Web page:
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Urban light pollution: why we're all living with permanent 'mini jetlag'

Studies show that exposure to light after dusk is quite literally unnatural, and may be detrimental to health. Do we need 24/7 garages, supermarkets and TV – or should the city that never sleeps be put to bed?

Astronomer Dr Jason Pun of the Hong Kong University department of physics has been studying light pollution for nearly a decade. He says people often ask him if he's crazy. "'Hong Kong is supposed to be bright,' they say. 'Why are you even talking about light being some kind of pollution?'" 

This is a city that is famous for its nightscape: neon signs advertising market stalls, pawn shops and steakhouses; illuminated skyscrapers; swanky malls that stay open – and stay lit – well into the night. "When I walk at night around some of these commercial centres, it's so bright you almost want to wear your sunglasses," Pun says.

Indeed, in our collective imaginations, cities are meant to be bright. But as studies begin to show that too much light can be detrimental to health, and fewer of us are able to see the stars when we look up, are cities getting too bright for our own good?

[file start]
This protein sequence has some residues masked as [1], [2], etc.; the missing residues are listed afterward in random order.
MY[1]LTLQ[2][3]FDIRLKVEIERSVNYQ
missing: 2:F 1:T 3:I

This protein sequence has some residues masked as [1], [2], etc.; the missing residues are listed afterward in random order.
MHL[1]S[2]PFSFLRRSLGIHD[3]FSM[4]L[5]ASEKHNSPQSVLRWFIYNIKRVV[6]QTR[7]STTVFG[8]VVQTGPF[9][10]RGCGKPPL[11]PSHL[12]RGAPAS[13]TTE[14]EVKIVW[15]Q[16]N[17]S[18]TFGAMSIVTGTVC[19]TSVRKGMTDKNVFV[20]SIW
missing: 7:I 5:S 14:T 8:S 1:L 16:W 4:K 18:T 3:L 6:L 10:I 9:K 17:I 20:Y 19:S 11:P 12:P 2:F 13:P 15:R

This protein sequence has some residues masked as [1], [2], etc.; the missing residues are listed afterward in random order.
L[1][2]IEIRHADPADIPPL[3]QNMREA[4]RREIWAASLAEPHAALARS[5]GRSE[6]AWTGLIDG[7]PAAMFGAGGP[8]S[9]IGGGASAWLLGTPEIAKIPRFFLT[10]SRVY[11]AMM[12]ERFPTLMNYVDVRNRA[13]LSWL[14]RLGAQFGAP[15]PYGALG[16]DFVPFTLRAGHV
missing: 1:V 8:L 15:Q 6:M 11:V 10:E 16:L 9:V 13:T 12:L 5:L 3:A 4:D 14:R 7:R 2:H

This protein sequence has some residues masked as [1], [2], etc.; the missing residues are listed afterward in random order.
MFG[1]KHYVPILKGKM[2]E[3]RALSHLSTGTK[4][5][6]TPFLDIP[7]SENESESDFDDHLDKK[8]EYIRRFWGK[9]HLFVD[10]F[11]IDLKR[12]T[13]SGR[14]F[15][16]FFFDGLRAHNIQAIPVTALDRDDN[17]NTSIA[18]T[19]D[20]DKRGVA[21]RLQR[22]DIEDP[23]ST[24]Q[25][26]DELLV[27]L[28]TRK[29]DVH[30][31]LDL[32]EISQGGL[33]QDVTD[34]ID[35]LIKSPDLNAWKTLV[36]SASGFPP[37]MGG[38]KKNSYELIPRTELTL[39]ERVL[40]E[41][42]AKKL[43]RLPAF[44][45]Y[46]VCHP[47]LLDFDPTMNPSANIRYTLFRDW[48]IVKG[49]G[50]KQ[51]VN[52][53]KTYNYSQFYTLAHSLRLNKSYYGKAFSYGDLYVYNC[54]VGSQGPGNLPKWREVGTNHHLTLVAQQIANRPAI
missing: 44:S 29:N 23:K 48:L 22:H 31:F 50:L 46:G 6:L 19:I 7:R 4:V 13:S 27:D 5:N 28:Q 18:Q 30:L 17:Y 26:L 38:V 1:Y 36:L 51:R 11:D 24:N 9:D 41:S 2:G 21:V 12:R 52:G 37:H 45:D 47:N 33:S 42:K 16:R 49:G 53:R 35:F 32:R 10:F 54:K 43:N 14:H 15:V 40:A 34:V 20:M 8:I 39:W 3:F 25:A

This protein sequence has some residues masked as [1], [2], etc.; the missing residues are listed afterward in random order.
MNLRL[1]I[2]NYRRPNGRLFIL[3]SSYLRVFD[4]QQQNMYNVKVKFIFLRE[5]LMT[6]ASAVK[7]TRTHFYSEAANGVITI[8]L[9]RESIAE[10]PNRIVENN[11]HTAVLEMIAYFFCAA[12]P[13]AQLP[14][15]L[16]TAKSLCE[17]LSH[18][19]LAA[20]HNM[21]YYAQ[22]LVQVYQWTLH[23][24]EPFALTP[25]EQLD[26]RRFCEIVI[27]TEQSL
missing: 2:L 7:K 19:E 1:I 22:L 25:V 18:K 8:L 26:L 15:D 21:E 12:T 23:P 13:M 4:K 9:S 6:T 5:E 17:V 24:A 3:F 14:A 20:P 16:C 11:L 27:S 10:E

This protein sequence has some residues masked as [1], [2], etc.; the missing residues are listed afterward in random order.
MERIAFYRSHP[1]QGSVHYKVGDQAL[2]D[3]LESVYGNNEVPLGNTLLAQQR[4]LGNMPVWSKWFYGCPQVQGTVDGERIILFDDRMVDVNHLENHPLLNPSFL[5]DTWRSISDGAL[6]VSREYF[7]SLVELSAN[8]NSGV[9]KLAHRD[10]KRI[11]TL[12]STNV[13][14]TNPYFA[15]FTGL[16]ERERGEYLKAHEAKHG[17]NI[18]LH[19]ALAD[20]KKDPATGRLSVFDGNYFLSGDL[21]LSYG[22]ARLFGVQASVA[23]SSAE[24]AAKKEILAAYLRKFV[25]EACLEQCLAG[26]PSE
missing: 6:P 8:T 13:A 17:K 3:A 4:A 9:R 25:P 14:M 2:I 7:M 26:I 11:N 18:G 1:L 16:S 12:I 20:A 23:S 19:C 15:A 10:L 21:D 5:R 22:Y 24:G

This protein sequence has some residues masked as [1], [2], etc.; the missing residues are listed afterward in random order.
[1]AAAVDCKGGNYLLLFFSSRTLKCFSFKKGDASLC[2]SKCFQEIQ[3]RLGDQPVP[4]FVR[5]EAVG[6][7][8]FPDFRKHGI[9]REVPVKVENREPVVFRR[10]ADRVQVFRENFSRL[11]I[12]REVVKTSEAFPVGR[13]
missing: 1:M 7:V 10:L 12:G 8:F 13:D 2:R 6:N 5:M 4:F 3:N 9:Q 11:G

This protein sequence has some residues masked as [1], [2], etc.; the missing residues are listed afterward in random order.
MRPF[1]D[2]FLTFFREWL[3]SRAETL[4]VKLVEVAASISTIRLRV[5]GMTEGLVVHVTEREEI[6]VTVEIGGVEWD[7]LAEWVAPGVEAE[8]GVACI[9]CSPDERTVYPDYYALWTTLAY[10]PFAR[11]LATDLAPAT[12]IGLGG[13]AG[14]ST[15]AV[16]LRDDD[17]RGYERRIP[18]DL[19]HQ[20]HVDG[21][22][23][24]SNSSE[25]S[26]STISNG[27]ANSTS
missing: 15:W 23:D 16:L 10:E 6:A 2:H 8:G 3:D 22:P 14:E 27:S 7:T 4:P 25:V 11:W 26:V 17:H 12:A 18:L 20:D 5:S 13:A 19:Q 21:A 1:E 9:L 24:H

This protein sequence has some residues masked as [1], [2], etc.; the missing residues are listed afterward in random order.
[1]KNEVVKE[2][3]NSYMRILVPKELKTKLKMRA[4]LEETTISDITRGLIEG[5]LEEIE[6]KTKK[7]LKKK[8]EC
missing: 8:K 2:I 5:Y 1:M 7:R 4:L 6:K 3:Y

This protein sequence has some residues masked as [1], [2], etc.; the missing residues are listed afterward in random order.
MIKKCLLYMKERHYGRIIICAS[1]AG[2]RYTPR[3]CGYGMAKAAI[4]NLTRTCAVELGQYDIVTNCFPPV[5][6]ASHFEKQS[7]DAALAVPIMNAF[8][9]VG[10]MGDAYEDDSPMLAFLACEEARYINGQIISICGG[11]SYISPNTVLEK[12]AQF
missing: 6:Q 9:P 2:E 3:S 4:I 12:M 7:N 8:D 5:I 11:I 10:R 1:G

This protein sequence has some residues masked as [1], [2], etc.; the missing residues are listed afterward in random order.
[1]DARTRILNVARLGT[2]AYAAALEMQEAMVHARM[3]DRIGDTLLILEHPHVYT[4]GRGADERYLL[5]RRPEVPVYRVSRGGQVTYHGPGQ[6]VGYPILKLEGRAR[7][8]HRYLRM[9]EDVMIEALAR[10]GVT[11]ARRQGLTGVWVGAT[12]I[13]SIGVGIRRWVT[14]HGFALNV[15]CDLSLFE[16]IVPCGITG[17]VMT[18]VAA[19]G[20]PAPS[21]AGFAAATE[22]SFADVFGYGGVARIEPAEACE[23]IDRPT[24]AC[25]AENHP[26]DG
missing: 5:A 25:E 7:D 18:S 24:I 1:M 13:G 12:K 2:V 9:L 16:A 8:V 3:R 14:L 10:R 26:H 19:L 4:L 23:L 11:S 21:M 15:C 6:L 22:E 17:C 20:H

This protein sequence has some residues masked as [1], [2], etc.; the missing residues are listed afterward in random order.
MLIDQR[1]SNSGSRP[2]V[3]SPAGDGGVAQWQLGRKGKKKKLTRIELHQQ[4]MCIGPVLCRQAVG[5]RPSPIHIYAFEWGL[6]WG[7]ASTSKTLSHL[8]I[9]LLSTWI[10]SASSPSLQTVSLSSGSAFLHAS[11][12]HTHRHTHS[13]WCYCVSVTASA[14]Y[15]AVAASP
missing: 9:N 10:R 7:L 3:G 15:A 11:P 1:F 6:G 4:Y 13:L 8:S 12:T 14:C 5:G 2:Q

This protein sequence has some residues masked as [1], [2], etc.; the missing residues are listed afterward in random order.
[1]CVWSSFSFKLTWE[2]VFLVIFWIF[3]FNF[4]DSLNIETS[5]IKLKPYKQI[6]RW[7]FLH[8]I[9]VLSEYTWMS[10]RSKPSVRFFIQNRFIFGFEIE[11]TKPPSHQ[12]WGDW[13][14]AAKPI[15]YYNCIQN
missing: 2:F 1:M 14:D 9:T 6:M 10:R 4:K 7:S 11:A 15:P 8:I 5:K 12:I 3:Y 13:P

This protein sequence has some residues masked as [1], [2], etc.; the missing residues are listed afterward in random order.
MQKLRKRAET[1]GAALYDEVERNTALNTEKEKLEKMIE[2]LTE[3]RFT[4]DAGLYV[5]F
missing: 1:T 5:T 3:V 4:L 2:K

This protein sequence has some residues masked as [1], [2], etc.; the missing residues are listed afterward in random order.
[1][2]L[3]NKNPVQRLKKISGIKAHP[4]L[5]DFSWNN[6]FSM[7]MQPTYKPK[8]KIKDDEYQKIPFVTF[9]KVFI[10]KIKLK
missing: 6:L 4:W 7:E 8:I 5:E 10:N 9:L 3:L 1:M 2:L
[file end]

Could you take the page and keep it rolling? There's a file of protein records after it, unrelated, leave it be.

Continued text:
Hong Kong isn't alone in celebrating light. Paris is still known as the City of Light; only slightly less glamorous Blackpool relies for tourism on its annual illuminations, when more than 1 million bulbs light a distance of 10km.

This celebration of artificial lighting is perhaps unsurprising, given how recently electric streetlights became the norm. It's easy to forget that being bathed in light is a relatively modern phenomenon. Although electric streetlights first began appearing in European capitals in the mid-1800s, widespread street lighting did not become common until well into the 20th century.

It soon became a clear view of the night sky that was uncommon. Hong Kong is now often touted as the most light polluted city in the world – a view supported by a recent study from Pun and his department, Hong Kong Night Sky Brightness Monitoring Network (NSN), which measured so-called "night sky brightness". 

"We set up about 18 stations around the city, in all sorts of living environments – from the commercial urban centre, to more residential neighbourhoods, to relatively rural areas," he explains. Then they compared the levels of light to the standard provided by the International Astronomical Union, which states how bright the sky would be without artificial light. In the most-lit areas, it was 1,000 times brighter.

"Similar studies in major capitals like Berlin and Vienna," says Pun, "would find something more of the order of 100 to 200 times brighter."

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